By Mark Naison (November 16, 2015)
Amidst all the campus protests that have taken place in the last three weeks, an important issue that is structural, as well as ideological, has to be addressed- what are the role of universities in a nation which is becoming more unequal, not only by race, but by class, and where wealth is increasingly concentrated at the top?
Are universities places which consolidate existing social hierarchies or reduce them? For students who come from communities where people feel beaten down, marginalized and trapped, the answer to these questions shape their ability to feel an integral part of the university community almost as much as the attitudes of fellow students and faculty. What happens outside university gates has a powerful influence on what occurs inside them. Even at places like Fordham, where the gates are quite high.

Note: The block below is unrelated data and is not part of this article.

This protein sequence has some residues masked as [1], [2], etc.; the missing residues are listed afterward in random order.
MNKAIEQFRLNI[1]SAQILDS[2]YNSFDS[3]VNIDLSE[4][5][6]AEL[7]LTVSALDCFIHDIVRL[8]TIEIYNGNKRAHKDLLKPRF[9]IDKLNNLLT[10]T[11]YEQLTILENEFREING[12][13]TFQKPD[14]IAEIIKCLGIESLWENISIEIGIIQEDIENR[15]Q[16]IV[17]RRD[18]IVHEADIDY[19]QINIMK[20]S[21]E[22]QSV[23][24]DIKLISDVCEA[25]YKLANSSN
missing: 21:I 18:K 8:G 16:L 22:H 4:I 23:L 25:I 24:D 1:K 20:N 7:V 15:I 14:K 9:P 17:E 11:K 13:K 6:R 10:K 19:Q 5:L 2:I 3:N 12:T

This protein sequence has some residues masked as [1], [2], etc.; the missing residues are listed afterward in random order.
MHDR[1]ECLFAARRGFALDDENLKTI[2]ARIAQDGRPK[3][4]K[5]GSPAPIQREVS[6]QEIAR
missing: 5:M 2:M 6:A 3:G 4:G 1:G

Let me state, for the record, that I am deeply suspicious of mandatory “Undoing Racism” training for faculty, students and administrators, as that substitutes a theraputic model of institutional transformation for the hard work of hiring more faculty of color and shifting around scholarship funds, and lowering tuition to bring more students of color and working class students to campus. It has also been my experience that such mandatory sessions do not convert or transform people who are not already predisposed to identify with marginalized populations and may actually make them more bitter and cynical.